I Remember the Shire

Ash swirls through the air. Rocks rain down around him, and lava creeps toward the jutting rock that is to be his final resting place. Blood seeps from the open wound where his finger used to be, and the sound of his best friend’s weeping drifts faintly through the noise of the mountain ripping itself apart beneath them.

Frodo is blissfully happy. Lying back against the unforgiving stone, he exhales a sigh of contentment, and a little smile plays across his lips as he breathes:
“I remember the Shire.” 

He tells Sam he can see it now, as he could not see it when the now-destroyed Ring was possessing his mind. Once more, he is capable of imagining the color green and the taste of fruit. Minutes from death, he basks in the reunion with this capacity: the reunion with his inner self. He is free, and the fear of death is but a pale abstraction next to this overwhelming truth.

Tell me I’m not the only one who always has tears in my eyes at this moment.

I can’t help it. It’s too sweet; and too true. That feeling of reunion with oneself; that feeling of inner authenticity so strong that the external world drops away. I’ve had flashes of it, and those brief flashes keep me going because I want more.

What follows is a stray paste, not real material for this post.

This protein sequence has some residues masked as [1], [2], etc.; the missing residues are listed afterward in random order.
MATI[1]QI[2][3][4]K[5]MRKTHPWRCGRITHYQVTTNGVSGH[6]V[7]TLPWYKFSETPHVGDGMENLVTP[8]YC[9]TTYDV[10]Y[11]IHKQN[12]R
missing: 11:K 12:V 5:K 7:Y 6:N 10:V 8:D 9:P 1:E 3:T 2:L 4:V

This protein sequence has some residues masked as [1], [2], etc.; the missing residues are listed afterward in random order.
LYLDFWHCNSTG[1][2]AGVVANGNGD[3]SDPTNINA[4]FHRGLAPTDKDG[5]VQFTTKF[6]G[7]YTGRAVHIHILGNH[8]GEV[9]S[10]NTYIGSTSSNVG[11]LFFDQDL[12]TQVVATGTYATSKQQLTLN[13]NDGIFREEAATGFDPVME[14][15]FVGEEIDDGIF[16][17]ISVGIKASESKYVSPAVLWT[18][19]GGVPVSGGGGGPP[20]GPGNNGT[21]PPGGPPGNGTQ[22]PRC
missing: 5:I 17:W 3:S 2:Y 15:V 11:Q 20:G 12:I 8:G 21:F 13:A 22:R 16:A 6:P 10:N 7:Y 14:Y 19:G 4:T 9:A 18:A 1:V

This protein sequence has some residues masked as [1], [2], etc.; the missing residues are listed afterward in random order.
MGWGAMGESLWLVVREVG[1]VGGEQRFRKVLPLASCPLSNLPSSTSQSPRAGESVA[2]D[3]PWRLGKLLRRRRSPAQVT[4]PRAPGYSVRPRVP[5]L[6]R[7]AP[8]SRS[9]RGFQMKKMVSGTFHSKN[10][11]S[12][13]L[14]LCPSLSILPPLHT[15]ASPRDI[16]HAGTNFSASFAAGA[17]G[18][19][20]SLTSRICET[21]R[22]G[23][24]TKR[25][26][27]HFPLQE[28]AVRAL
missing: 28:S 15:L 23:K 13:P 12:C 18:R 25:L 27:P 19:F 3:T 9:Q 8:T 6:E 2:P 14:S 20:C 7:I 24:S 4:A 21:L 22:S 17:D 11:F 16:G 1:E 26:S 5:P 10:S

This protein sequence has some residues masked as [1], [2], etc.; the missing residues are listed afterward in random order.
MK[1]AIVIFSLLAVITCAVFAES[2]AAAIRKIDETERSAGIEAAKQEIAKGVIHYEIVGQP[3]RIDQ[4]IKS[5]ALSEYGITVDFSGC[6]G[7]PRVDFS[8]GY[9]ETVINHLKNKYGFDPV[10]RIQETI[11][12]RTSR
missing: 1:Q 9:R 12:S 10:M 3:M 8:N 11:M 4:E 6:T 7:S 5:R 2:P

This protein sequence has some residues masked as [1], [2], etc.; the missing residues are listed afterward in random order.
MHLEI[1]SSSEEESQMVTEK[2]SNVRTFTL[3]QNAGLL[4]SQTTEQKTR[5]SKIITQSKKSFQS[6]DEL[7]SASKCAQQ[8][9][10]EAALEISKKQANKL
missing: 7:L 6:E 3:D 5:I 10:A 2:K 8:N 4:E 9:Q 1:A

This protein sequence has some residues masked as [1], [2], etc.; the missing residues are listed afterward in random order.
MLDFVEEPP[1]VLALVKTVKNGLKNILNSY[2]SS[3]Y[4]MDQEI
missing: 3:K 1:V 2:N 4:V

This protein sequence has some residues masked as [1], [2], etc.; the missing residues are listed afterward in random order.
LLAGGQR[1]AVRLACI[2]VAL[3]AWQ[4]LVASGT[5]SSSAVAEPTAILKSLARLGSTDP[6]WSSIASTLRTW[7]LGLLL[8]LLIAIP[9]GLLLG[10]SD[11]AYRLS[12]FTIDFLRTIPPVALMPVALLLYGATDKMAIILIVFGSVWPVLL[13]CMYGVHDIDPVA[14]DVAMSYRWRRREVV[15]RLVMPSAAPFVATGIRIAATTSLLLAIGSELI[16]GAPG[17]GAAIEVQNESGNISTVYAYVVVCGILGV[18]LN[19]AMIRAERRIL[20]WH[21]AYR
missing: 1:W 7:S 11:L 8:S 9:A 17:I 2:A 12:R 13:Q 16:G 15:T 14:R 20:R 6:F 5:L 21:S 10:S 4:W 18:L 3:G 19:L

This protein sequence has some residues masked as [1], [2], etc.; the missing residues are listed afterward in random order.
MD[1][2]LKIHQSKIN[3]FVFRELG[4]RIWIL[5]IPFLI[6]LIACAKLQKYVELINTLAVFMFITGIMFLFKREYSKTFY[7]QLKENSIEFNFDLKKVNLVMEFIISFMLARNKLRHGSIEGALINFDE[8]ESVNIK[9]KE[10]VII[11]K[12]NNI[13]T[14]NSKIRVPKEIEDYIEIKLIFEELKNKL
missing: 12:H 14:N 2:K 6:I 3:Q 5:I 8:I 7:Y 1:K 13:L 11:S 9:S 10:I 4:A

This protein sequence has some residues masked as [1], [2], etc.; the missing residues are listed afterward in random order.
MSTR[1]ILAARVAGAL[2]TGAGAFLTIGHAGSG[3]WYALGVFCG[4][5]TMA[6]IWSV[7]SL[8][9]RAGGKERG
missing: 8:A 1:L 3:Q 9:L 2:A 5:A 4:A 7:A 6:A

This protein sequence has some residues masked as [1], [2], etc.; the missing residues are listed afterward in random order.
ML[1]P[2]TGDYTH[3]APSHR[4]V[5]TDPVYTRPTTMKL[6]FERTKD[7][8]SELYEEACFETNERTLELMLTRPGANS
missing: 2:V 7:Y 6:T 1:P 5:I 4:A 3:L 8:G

If you’re anything like me, you spend much of your life either acting on or battling fear, insecurity, shame, envy, or a thousand other things that make it harder to accept and love yourself completely. Whatever the external circumstances that cause you difficulty in your life, their effects are often outgunned by the pain created in that more complex kingdom within your psyche.

By the same token, a change in that inner kingdom can remove a lot of power from the external one. We’ve all known people who were improbably serene in the face of a situation we think is worse than our own: how can this be? I think these people are in closer contact with their inner selves: they “remember the Shire” and it means so much to them that fear and regret fade away.

They say that a spiritual void lies at the core of addiction and many other troubles common to the human condition. I’ve attempted to fill the hole in my spirit with many things, and after years of seeking I have met something that fits the hole like a key fits the lock. Only for moments, still, but what moments. I have felt what Frodo felt on that rock: a sense of wholeness, of consummation, of recognition so powerful that it casts out all fear and uncertainly.

I remember. Oh, God, I remember.

Do you?

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